Women killed at 'alarming' rate in Brazil, rights body says

BOGOTA (Thomson Reuters Foundation) - Four women have been killed every day so far this year in Brazil, a rate the Inter-American Commission on Human Rights (IACHR) called “alarming” on Monday.

The IACHR, the human rights arm of the 35-member Organization of American States, said more must be done to prevent and prosecute femicides in Brazil. Femicide is the killing of a woman by a man because of her gender.

“The Commission calls on the Brazilian State to implement comprehensive strategies to prevent these acts, fulfill its obligation to investigate, prosecute and punish those responsible, as well as to offer protection and comprehensive reparation to all victims,” the Washington-based IACHR said in a statement.

To stem femicide, Brazil passed a law in 2015 giving a legal definition of the crime, with tougher jail sentences of up to 30 years for convicted offenders.

Brazil, along with about 15 other countries in Latin America, has introduced laws against femicide in recent years.

The region has the world’s highest rates of femicide, according to the United Nations.

Commissioner Margarette May, IACHR president and rapporteur for women’s rights, said Brazil’s 2015 law on femicide was a crucial step in making murders of women more visible.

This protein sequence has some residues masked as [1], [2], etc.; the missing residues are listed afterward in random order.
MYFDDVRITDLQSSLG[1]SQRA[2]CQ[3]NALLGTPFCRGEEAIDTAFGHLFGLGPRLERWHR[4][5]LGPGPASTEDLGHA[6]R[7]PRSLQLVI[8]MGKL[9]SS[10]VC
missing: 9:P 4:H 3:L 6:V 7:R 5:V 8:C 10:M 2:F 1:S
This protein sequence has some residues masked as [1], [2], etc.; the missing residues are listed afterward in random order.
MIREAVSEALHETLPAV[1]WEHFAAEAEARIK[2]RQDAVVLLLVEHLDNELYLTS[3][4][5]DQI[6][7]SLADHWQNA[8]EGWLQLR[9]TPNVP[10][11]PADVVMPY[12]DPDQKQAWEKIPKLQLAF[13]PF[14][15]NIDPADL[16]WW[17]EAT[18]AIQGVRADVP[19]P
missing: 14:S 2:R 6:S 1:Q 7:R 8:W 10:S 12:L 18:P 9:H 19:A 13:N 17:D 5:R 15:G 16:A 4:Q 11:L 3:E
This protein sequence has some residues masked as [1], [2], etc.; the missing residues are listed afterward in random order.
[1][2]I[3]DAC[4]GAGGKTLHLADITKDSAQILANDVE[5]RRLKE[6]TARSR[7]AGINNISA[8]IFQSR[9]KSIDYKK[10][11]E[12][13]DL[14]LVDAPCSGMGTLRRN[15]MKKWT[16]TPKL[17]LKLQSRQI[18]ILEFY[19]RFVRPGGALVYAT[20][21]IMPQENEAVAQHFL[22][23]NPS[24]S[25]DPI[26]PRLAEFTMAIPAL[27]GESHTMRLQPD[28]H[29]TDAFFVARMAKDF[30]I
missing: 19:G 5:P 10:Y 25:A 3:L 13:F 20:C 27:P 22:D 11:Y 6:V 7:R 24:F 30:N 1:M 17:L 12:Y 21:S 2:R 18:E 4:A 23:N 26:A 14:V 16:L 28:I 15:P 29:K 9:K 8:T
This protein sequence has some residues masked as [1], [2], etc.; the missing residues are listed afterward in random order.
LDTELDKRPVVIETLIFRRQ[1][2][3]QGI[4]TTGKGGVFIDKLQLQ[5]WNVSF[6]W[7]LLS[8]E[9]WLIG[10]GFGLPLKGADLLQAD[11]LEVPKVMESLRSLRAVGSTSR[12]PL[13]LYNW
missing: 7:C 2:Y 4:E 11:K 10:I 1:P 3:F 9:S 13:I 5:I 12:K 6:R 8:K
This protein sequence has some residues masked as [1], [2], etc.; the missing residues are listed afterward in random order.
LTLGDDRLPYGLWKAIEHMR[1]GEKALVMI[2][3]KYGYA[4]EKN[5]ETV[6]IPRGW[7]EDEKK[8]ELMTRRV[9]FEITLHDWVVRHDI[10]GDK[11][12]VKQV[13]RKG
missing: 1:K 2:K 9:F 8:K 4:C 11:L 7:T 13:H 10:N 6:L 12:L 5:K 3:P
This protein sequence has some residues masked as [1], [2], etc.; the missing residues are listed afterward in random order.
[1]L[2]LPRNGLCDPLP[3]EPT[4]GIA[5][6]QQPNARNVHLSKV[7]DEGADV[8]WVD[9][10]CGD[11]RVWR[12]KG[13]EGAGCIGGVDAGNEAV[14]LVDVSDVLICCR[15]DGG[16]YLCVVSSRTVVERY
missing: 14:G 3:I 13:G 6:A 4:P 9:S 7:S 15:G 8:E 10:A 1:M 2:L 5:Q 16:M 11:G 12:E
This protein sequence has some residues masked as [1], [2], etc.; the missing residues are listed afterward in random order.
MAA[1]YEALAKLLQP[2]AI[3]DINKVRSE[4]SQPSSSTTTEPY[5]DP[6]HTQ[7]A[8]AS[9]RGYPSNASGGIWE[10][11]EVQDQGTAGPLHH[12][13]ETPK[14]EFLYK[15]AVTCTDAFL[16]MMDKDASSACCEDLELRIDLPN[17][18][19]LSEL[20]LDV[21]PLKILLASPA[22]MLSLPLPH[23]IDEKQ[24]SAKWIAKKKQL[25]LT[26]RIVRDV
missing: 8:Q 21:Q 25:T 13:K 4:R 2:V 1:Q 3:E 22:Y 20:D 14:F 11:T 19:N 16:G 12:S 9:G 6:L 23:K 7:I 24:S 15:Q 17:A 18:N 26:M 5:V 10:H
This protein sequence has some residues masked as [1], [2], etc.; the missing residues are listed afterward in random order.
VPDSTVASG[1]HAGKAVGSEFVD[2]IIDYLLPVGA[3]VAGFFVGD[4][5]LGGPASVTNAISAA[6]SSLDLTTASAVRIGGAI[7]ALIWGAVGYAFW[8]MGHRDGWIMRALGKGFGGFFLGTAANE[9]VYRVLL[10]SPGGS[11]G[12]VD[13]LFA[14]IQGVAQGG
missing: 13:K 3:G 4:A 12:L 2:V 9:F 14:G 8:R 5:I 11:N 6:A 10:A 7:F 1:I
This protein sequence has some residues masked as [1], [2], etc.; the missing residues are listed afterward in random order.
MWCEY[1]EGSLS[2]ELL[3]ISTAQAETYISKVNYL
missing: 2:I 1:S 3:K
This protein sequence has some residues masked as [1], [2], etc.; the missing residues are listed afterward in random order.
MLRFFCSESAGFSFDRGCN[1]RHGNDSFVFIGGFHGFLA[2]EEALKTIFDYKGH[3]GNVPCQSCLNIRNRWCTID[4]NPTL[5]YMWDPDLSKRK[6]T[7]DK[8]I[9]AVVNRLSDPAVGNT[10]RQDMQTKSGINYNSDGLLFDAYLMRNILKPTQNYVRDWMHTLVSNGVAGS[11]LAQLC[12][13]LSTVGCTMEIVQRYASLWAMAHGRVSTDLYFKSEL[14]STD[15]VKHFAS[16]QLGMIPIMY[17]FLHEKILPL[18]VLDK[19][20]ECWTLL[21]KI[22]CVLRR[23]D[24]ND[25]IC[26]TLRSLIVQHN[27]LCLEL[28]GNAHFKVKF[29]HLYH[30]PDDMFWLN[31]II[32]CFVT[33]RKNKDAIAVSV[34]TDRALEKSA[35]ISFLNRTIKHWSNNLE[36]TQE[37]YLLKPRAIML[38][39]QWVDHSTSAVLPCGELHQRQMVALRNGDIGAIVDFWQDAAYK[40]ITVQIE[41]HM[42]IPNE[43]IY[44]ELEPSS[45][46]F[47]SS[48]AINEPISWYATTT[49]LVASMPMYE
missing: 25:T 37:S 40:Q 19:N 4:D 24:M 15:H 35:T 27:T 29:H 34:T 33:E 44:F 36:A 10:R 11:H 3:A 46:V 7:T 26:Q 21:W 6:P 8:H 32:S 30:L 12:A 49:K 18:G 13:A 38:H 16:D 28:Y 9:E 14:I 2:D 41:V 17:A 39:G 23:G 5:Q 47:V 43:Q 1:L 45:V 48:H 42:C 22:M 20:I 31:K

“However, it is now essential to strengthen prevention and protection measures,” May said in a statement.

“It is inadmissible that women with protection orders are murdered, that they do not have sufficient shelters or that their complaints are not properly taken into consideration.”

With a population of more than 200 million, Brazil has only 74 shelters for victims of domestic violence, according to Human Rights Watch.

In Brazil, those women killed are often shot dead in their own homes at the hands of current or former boyfriends who have a history of domestic abuse, the IACHR said.

“The Commission notes with concern that in most cases, the murdered women had previously denounced their aggressors, faced serious acts of domestic violence, or suffered previous attacks or attempted homicides,” the IACHR said.

Femicides are not an “isolated problem” but reflect “sexist values deeply rooted in Brazilian society,” the IACHR said.

Black women, those belonging to indigenous groups and the LGBT+ community, as well as women politicians and human rights activists are most at risk of being killed, the IACHR noted.

Last year, the murder of Marielle Franco, a rising political star and black councilwoman in Rio de Janiero, sparked public outcry and protests. Her killing remains unsolved.

Brazil’s far-right President Jair Bolsonaro, who took office last month, renamed the existing Ministry of Human Rights to the Ministry of Women, Family and Human Rights, and lumped indigenous rights with women’s issues.

The new minister for the department, Damares Alves, a pro-life evangelical pastor, has pledged to tackle the country’s gender wage gap and support poor women.

Reporting by Anastasia Moloney @anastasiabogota, Editing by Jason Fields. Please credit the Thomson Reuters Foundation, the charitable arm of Thomson Reuters, that covers humanitarian news, women's and LGBT+ rights, human trafficking, property rights, and climate change. Visit